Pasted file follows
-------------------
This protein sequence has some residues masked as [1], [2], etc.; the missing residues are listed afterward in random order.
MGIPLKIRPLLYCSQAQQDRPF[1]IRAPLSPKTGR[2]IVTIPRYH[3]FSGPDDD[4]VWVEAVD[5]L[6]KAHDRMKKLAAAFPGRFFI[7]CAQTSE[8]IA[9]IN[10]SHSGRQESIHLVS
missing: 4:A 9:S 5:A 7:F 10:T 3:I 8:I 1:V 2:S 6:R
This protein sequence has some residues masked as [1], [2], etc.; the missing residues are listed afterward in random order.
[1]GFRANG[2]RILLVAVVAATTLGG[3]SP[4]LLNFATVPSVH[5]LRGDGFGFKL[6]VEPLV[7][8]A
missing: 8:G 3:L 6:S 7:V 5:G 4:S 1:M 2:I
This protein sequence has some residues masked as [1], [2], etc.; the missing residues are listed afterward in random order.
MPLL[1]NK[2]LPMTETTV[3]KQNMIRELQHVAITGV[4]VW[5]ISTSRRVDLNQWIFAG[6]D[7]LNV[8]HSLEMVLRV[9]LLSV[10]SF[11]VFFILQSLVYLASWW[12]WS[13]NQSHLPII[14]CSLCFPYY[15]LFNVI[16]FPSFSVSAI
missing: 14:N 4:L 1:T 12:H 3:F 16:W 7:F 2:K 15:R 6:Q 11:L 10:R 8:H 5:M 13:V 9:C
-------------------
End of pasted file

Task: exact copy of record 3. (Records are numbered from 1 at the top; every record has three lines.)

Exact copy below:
This protein sequence has some residues masked as [1], [2], etc.; the missing residues are listed afterward in random order.
MPLL[1]NK[2]LPMTETTV[3]KQNMIRELQHVAITGV[4]VW[5]ISTSRRVDLNQWIFAG[6]D[7]LNV[8]HSLEMVLRV[9]LLSV[10]SF[11]VFFILQSLVYLASWW[12]WS[13]NQSHLPII[14]CSLCFPYY[15]LFNVI[16]FPSFSVSAI
missing: 14:N 4:L 1:T 12:H 3:F 16:W 7:F 2:K 15:R 6:Q 11:L 10:R 8:H 5:M 13:V 9:C